Bright Mushrooms Are More Toxic? FALSE!

Why mushroom color is not an indicator of how dangerous they are

Long story short, mushroom color will not help you identify how toxic it is, here we will explain why that is and why we may have come to believe that a brightly colored mushroom is a bad mushroom. 

There is a lot of information about fungi out there and a lot of passed down knowledge, but like anything, a lot of that information is either a bit off, or totally false. For this reason, we have been working hard to bust mushroom myths, like in this video: 

One of the myths from the video was this: 

Myth 6 from our video: “Poisonous mushrooms can be identified by their bright colors” 

What was the verdict? BUSTED. Though mushroom color can sometimes help you to identify a mushroom species, the color alone will not tell you if it is toxic or safe to eat. 

This is not only an incorrect myth, but a really dangerous one, since some of the most deadly mushrooms, such as the “Destroying Angel”, are completely white! 

Another example of “plain-looking” toxic mushrooms is Galerina marginata – aka the funeral bell, deadly galerina, among other names – is also a dull beige brown color, not exactly what you would call bright and flashy. 

So, you can clearly see that there are many mushrooms without bright colors that are deadly, so where does this idea come from? 

Why would people think that bright mushrooms are more toxic? 

There could be a million reasons why people would think that colorful mushrooms are the deadliest ones, but our top two candidates (in no particular order) are: 

  1. Misconceptions about the Fly Agaric mushroom 
  2. Aposematism in animals 

Let’s get into it. 

Amanita muscaria, the flashy and misunderstood mushroom 

This classic bright red and white mushroom is famous around the world, and famously misunderstood. We go into the details in the video below, but essentially since you CAN get sick from improperly preparing this mushroom, people associate it as untouchable, and therefore associate bright red colors with the toxin. Essentially, one of the most famous mushrooms, from pop culture to folklore, is very bright, and potentially harmful, so people have exaggerated (as they often do) the role that color plays in determining toxicity.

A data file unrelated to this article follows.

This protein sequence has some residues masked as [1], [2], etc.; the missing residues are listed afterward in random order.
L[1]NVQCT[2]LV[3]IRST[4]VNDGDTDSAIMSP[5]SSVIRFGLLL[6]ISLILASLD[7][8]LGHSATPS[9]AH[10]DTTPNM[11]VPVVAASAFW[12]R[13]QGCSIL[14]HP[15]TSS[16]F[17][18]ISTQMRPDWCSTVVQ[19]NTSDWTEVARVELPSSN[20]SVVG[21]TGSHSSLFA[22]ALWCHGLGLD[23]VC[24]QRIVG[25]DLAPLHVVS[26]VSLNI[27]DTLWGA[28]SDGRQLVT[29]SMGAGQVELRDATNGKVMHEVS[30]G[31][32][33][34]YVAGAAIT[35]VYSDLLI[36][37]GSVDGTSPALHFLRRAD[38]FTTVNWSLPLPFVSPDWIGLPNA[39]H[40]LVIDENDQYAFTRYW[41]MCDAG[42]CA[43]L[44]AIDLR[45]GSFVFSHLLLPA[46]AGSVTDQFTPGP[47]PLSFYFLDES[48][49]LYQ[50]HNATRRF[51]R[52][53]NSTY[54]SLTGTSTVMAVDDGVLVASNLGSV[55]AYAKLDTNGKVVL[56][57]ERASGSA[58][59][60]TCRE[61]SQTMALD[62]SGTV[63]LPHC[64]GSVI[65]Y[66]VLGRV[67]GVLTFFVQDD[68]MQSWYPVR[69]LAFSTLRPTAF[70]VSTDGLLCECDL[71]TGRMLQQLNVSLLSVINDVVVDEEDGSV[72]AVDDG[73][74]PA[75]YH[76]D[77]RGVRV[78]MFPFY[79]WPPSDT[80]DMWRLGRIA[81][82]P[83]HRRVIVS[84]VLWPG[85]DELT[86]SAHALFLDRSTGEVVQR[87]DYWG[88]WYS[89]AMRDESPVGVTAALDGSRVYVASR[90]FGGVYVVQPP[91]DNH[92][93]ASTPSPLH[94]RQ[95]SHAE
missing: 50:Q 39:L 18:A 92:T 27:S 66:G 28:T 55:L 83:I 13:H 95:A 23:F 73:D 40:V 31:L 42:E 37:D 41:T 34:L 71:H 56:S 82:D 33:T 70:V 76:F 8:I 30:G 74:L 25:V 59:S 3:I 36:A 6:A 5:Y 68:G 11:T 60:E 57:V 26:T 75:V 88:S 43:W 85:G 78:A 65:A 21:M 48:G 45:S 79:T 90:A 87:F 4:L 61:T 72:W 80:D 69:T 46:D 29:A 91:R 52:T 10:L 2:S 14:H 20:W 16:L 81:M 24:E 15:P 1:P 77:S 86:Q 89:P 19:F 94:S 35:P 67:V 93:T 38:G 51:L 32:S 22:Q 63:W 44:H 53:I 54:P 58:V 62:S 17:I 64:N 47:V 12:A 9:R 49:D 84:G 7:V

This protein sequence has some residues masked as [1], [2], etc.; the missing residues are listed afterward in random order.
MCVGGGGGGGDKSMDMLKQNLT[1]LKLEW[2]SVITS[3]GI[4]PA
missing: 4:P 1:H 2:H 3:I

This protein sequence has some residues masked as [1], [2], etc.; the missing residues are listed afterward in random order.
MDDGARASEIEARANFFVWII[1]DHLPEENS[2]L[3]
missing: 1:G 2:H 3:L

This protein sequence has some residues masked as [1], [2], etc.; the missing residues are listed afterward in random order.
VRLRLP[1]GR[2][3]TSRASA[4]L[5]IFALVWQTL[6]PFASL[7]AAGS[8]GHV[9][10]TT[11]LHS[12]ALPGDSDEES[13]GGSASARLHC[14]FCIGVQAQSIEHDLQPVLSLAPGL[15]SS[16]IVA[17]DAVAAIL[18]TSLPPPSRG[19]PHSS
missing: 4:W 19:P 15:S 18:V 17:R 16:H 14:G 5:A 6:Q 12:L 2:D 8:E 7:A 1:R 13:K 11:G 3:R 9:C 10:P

Aposematism – Animals who display toxicity via bright colors 

Animals who are poisonous, such as some amphibians and arthropods, often give a warning to potential predators through extremely bright colors – often bright reds, yellows, and blues – that say “don’t eat me, you will regret it!” Poison dart frogs and Monarch Butterflies make excellent examples of animals with this adaptation. Interestingly, there are some animals that “lie” about their toxicity by sporting bright colors but not actually being poisonous in a phenomenon called “Batesian mimicry” but that is a whole other story! 

You can read more about Aposematism, Müllerian mimicry, and even Batesian mimicry on this page here!

Monarch Butterfly Aposematism
Photo by Erin Minuskin

Wait, so what does this have to do with mushrooms again? 

Since bright colors in animals often means they are dangerous and should not be eaten, it is likely that people have tried to apply this to mushrooms too, but fungi do not always share this same characteristic. In short, unlike in some animals, color is an unreliable indicator for how safe or dangerous a wild mushroom is for consumption. 

So what does color do in fungi? 

Color can be helpful in identifying species of fungi, but once again it does not tell you if a mushroom is safe to eat or not. So, if color is not a reliable indicator for toxin levels in fungi, what function does color have in fungi? 

It seems that the function of color in fungi is still being explored, and though you can see a lot of research (1,2,3,4…)  into what fungi pigments can be used in human applications, it seems that few people have explored fungi color as much as they have in other organisms. 

Color is a result of different chemical compounds, so some fungi will just have a certain color based on compounds they produce for various functions, like carotenoids that are produced for their antioxidant properties. Carotenoids can show up as yellow, red, orange and even purple!

Pigments are also produced to provide protection again stress like UV light and drying up in hot weather. Some research also suggests that color can help with thermoregulation in fungi, where darker mushrooms will do better in colder climates, just like in certain ectothermic animals. 

Whatever the reason a mushroom has certain pigments, we do know that the myth that “Poisonous mushrooms can be identified by their bright colors” is false and though we do not want to discourage people from venturing into the world of mushroom foraging, one should always take a lot of care when it comes to wild mushrooms. 

Written by Kirstynn Joseph

Kirstynn graduated with a Bachelors in Ecology from the University of Calgary in Alberta, Canada in 2018. She was born in Yukon Territory, and is currently living in Ecuador, where she is working on various projects and exploring as much as she can before she figures out the next big adventure. She is passionate about the outdoors, about nature and conservation, and of course, science! She loves writing, art and photography and strives to share the wonders of our big mysterious world with as many people as she can.

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